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An Application Under Section 483 … vs Ali Rizvi on 16 January, 2020

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Sl. January C.R.R. 162 of 2020

11. 16, 2020

In the matter of: An application under Section 483 of the Code of
Criminal Procedure;

And

In the matter of : Ali Rizvi

Versus

Seema Begum

Mr. Supriyo Das,
…for the petitioner.

This is an application under Section 483 of the Code of Criminal

Procedure praying for expeditious disposal of the proceeding being Miscellaneous

Case No. 109853 of 2016 pending before the learned Metropolitan Magistrate,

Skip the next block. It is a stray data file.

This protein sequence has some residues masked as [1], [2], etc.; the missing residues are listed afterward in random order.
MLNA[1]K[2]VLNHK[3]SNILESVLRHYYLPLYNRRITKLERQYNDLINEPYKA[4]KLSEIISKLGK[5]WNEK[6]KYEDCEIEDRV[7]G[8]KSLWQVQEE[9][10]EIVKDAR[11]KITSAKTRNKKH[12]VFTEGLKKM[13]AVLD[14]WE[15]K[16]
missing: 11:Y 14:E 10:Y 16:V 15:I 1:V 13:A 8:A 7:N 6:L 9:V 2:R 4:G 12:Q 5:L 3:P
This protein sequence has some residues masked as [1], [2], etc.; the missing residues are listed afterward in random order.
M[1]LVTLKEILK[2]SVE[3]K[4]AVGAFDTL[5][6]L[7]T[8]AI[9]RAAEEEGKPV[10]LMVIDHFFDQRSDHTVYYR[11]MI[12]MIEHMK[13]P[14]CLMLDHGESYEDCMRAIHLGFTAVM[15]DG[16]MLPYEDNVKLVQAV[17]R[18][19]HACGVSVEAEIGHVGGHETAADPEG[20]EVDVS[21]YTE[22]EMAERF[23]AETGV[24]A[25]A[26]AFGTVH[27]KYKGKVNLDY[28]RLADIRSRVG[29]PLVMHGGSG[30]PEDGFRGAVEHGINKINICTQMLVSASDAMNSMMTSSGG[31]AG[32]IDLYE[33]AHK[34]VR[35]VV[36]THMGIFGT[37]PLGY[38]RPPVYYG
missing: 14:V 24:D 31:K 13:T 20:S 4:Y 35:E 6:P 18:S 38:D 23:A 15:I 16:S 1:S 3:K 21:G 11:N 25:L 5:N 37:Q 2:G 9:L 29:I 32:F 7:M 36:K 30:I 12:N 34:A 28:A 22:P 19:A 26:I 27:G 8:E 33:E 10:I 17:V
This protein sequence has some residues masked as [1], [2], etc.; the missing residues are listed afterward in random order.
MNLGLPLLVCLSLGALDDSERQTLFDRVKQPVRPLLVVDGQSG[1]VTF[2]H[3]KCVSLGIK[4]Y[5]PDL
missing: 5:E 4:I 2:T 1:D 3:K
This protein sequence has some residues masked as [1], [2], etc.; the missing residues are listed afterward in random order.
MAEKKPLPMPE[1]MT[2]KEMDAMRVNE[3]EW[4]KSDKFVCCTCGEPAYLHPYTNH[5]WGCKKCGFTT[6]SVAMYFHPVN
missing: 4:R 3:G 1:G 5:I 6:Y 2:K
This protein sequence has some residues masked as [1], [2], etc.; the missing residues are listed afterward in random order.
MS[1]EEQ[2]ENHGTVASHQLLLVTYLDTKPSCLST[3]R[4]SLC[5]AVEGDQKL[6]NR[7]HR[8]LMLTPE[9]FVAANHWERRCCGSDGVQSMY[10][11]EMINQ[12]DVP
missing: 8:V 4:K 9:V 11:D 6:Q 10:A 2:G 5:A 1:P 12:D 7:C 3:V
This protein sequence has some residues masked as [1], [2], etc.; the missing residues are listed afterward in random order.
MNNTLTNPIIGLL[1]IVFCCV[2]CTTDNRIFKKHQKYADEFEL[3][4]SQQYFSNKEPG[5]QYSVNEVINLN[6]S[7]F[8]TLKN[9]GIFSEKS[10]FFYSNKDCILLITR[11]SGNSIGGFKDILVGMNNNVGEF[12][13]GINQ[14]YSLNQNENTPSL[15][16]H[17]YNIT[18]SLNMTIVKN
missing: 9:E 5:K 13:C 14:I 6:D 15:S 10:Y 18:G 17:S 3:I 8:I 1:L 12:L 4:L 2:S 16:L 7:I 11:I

Fifteenth Court at Kolkata.

It appears that on March 29, 2019, the case was adjourned as the

presiding officer had been transferred. On April 24, 2019, the presiding officer heard

both sides at length and May 14, 2019 was fixed for appearance, payment and

evidence. On May 14, 2019, there was a Bar resolution and on June 17, 2019, the

presiding officer was on leave. On the next date, that is, on July 25, 2019, the learned

advocate for the opposite party verbally submitted before the court that the opposite

party was not ready to go for evidence and, as such, September 16, 2019 was fixed

for evidence on which date there was a Bar resolution. On the next date fixed, that is,

on November 7, 2019, on filing a petition the opposite party remained absent. These
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are the grounds taken by the petitioner/husband for an order of expeditious disposal

of the proceeding filed under Section 12 of the Protection of Women from Domestic